## 2023年8月29日火曜日

### Reconfirmation of quantum teleportation using Qni

Quantum teleportation has already been covered in detail in this article. This time, I would like to reconfirm the point by executing it with the quantum circuit simulator Qni.

In the previous article, Bob applied his I-, X-, Z-, and Y-gates to his qubits, corresponding to the classical 2-bit information 00, 01, 10, and 11 received from Alice. This allowed Bob to obtain the state of the qubit sent by Alice. Logically this is fine. However, when running on the Qni, I found it easier to apply the X and Z gates in succession instead of the Y gate. The description will be made accordingly.

(1) Use of CX (Controlled X) and CZ (Controlled Z)
Considering the gate that Bob should apply to his qubit according to 00, 01, 10, 11 mentioned above, we arrive at the following simple conclusion :

step1: If the lower bit of the received 2-bit information is 1, the X gate is applied.
step2: If the upper bit of the received 2-bit information is 1, the Z gate is applied.

According to this, the CX gate and CZ gate can be applied as follows. Note that either |0> or |1> is input to the CX and CZ control lines (other qubits are not input).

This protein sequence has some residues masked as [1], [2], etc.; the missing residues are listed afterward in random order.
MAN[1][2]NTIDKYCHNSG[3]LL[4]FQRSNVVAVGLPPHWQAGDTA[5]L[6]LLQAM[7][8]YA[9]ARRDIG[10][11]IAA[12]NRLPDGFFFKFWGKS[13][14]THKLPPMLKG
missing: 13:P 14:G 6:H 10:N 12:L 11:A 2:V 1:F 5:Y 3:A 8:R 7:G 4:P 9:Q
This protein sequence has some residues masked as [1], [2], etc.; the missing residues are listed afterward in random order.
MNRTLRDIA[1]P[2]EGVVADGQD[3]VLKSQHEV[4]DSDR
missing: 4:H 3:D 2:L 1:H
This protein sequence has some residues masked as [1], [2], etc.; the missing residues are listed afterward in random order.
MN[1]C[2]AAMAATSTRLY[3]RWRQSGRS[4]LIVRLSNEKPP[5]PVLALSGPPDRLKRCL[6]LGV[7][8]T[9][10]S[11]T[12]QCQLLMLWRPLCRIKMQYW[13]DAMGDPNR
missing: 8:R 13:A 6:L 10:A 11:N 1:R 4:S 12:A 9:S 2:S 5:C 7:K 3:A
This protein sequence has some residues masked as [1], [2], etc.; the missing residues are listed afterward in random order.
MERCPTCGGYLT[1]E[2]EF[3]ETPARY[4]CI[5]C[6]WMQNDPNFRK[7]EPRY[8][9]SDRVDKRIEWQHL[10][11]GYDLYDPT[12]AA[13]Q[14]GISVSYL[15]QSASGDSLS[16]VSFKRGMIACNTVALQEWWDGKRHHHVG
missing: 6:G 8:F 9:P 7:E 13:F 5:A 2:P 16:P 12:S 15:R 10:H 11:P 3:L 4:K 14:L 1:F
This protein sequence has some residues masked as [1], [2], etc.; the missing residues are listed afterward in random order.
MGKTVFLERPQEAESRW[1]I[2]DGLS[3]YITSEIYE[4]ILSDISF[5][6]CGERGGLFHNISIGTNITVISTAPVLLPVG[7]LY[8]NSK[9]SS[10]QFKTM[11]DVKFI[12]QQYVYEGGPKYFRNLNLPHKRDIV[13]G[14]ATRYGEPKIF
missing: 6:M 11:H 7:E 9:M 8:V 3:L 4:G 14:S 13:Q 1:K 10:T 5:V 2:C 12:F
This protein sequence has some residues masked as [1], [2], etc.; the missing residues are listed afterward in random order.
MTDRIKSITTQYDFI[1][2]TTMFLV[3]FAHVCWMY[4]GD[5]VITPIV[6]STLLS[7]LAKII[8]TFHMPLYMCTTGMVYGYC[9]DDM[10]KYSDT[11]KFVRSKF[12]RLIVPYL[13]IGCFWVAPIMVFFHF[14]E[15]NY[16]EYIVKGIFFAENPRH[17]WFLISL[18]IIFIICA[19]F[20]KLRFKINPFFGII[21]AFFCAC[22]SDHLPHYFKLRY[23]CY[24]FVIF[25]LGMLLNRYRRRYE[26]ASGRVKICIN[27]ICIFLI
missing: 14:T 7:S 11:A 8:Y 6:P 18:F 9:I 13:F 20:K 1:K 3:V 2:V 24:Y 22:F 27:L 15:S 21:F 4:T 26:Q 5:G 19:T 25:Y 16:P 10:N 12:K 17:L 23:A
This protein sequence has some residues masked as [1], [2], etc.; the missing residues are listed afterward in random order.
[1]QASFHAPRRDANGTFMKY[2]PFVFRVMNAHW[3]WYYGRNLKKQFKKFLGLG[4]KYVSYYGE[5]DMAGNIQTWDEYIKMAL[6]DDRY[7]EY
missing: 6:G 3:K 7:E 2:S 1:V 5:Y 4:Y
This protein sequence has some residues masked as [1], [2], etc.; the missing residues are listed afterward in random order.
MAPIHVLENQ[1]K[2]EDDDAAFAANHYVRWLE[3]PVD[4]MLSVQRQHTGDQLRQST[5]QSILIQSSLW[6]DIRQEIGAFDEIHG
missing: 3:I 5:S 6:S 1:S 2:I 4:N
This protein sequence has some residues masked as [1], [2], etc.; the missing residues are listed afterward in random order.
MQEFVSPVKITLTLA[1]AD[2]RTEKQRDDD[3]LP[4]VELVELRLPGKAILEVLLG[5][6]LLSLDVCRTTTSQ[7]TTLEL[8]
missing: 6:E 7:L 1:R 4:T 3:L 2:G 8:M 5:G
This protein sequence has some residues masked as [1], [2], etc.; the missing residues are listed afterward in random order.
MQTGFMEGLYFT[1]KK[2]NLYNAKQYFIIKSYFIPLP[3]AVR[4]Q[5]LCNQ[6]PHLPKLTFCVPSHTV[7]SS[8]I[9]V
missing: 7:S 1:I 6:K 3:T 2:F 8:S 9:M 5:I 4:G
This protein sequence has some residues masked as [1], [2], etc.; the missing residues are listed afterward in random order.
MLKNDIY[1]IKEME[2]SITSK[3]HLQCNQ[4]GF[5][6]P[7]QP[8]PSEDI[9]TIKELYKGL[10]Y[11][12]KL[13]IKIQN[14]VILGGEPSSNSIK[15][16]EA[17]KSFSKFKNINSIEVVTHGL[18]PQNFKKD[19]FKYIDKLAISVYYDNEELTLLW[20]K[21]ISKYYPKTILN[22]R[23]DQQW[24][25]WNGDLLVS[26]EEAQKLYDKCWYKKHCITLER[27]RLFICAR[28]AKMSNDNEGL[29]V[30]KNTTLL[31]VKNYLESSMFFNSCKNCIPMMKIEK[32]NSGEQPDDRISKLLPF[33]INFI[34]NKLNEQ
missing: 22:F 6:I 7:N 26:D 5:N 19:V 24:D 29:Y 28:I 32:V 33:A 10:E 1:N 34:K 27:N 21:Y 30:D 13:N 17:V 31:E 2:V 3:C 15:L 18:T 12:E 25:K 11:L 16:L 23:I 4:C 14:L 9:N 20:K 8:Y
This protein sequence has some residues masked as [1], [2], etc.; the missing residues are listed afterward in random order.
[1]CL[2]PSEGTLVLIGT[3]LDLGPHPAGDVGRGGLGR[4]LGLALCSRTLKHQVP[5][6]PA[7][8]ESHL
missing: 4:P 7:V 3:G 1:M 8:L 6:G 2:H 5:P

As an example in the above diagram, ① is set with the RX(π/3) gate, but any state is acceptable. There are two points worth noting here. First, the state of qubit ① that Alice wants to send to Bob vanishes in Alice's measurement shown in the center, resulting in ②. Nevertheless, the state of ① appeared in ③ by applying the gate by Bob shown on the far right. It matches the No Cloning Theorem. This is exactly what quantum teleportation is.

Second, regardless of the measurement results (classical 2-bit information) by Alice in the central part of the figure, Bob on the far right only needs to apply CX and CZ continuously. However, when Bob is far away from Alice, it is difficult for us to imagine Bob receiving classical 2-bit information from Alice through normal communication. To clarify the image, the following alternative (explicitly checking the classical bits) can also be used.

(2) Explicitly examine classical 2-bit information and apply necessary gates
In Qiskit, etc., classical bit registers can be referenced, but in Qni, the corresponding processing can be realized by adding an execution condition (if) to the gate as shown in the figure below.

In this example, since the measurement result by Alice in the center of the figure is "10", it can be seen that the X gate applied by Bob does not work (it is dark) and only the Z gate is applied.

In this article, I referred to  for the principle and mechanism of quantum teleportation,  for the Qni simulation, and  for the Qiskit simulation.

References
 Chris Bernhardt, “Quantum Computing for Everyone”, MIT Press, 2020
https://www.chrisbernhardt.info/
 Qni; https://github.com/qniapp/qni
 Satoyuki Tsukano, "Inside the mind of a quantum computer", Gijutsu-hyoron-sha, June 2023. (in Japanese)